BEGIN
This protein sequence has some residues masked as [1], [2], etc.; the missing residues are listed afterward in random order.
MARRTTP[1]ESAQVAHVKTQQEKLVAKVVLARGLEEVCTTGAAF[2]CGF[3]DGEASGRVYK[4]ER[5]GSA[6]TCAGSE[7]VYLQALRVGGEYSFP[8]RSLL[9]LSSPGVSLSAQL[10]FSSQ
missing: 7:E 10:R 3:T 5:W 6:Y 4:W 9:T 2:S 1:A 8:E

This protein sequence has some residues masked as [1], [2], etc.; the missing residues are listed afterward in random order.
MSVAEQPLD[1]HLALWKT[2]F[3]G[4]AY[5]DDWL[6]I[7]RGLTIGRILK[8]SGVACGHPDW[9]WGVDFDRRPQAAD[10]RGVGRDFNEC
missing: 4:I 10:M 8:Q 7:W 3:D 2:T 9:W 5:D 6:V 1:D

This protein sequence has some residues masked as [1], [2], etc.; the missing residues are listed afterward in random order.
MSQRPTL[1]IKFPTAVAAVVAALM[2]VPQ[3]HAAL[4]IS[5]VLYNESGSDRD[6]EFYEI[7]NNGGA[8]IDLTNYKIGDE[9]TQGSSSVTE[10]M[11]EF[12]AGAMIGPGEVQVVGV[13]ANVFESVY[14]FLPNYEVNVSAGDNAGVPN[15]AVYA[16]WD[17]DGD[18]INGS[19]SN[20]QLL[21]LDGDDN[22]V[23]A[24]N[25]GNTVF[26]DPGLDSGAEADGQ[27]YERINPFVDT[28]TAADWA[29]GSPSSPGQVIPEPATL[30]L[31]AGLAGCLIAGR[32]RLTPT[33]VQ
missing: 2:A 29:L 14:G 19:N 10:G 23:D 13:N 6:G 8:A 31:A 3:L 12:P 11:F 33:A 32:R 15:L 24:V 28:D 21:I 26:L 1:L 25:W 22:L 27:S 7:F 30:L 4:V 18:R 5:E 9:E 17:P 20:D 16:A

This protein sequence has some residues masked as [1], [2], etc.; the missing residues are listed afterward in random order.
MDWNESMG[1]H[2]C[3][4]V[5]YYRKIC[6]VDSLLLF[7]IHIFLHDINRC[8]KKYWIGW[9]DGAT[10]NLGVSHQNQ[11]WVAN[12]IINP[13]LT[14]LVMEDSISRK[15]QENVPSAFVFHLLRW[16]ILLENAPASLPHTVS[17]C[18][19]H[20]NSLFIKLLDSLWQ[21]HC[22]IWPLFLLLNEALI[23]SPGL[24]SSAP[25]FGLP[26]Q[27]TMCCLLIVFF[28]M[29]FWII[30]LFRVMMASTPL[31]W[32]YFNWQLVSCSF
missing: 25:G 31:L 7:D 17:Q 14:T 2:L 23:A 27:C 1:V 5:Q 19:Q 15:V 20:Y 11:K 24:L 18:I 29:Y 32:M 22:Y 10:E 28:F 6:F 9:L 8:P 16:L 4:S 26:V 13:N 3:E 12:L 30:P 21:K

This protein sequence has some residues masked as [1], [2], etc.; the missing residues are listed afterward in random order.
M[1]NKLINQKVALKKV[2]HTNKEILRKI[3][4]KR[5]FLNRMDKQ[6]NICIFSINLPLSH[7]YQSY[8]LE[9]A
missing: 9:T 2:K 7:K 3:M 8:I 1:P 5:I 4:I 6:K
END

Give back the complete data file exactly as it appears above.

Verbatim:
This protein sequence has some residues masked as [1], [2], etc.; the missing residues are listed afterward in random order.
MARRTTP[1]ESAQVAHVKTQQEKLVAKVVLARGLEEVCTTGAAF[2]CGF[3]DGEASGRVYK[4]ER[5]GSA[6]TCAGSE[7]VYLQALRVGGEYSFP[8]RSLL[9]LSSPGVSLSAQL[10]FSSQ
missing: 7:E 10:R 3:T 5:W 6:Y 4:W 9:T 2:S 1:A 8:E

This protein sequence has some residues masked as [1], [2], etc.; the missing residues are listed afterward in random order.
MSVAEQPLD[1]HLALWKT[2]F[3]G[4]AY[5]DDWL[6]I[7]RGLTIGRILK[8]SGVACGHPDW[9]WGVDFDRRPQAAD[10]RGVGRDFNEC
missing: 4:I 10:M 8:Q 7:W 3:D 2:T 9:W 5:D 6:V 1:D

This protein sequence has some residues masked as [1], [2], etc.; the missing residues are listed afterward in random order.
MSQRPTL[1]IKFPTAVAAVVAALM[2]VPQ[3]HAAL[4]IS[5]VLYNESGSDRD[6]EFYEI[7]NNGGA[8]IDLTNYKIGDE[9]TQGSSSVTE[10]M[11]EF[12]AGAMIGPGEVQVVGV[13]ANVFESVY[14]FLPNYEVNVSAGDNAGVPN[15]AVYA[16]WD[17]DGD[18]INGS[19]SN[20]QLL[21]LDGDDN[22]V[23]A[24]N[25]GNTVF[26]DPGLDSGAEADGQ[27]YERINPFVDT[28]TAADWA[29]GSPSSPGQVIPEPATL[30]L[31]AGLAGCLIAGR[32]RLTPT[33]VQ
missing: 2:A 29:L 14:G 19:N 10:G 23:D 13:N 6:G 8:A 31:A 3:L 12:P 11:F 33:A 32:R 15:L 24:V 28:D 21:I 26:L 1:L 25:W 22:L 27:S 7:F 30:L 4:V 18:R 5:E 9:E 17:P 20:D 16:A

This protein sequence has some residues masked as [1], [2], etc.; the missing residues are listed afterward in random order.
MDWNESMG[1]H[2]C[3][4]V[5]YYRKIC[6]VDSLLLF[7]IHIFLHDINRC[8]KKYWIGW[9]DGAT[10]NLGVSHQNQ[11]WVAN[12]IINP[13]LT[14]LVMEDSISRK[15]QENVPSAFVFHLLRW[16]ILLENAPASLPHTVS[17]C[18][19]H[20]NSLFIKLLDSLWQ[21]HC[22]IWPLFLLLNEALI[23]SPGL[24]SSAP[25]FGLP[26]Q[27]TMCCLLIVFF[28]M[29]FWII[30]LFRVMMASTPL[31]W[32]YFNWQLVSCSF
missing: 25:G 31:L 7:D 17:Q 14:T 2:L 23:A 27:C 1:V 5:Q 19:Q 15:V 20:Y 11:K 24:L 18:I 29:Y 32:M 22:Y 10:E 28:F 6:F 9:L 8:P 16:L 4:S 26:V 13:N 3:E 12:L 30:P 21:K

This protein sequence has some residues masked as [1], [2], etc.; the missing residues are listed afterward in random order.
M[1]NKLINQKVALKKV[2]HTNKEILRKI[3][4]KR[5]FLNRMDKQ[6]NICIFSINLPLSH[7]YQSY[8]LE[9]A
missing: 9:T 2:K 7:K 3:M 8:I 1:P 5:I 4:I 6:K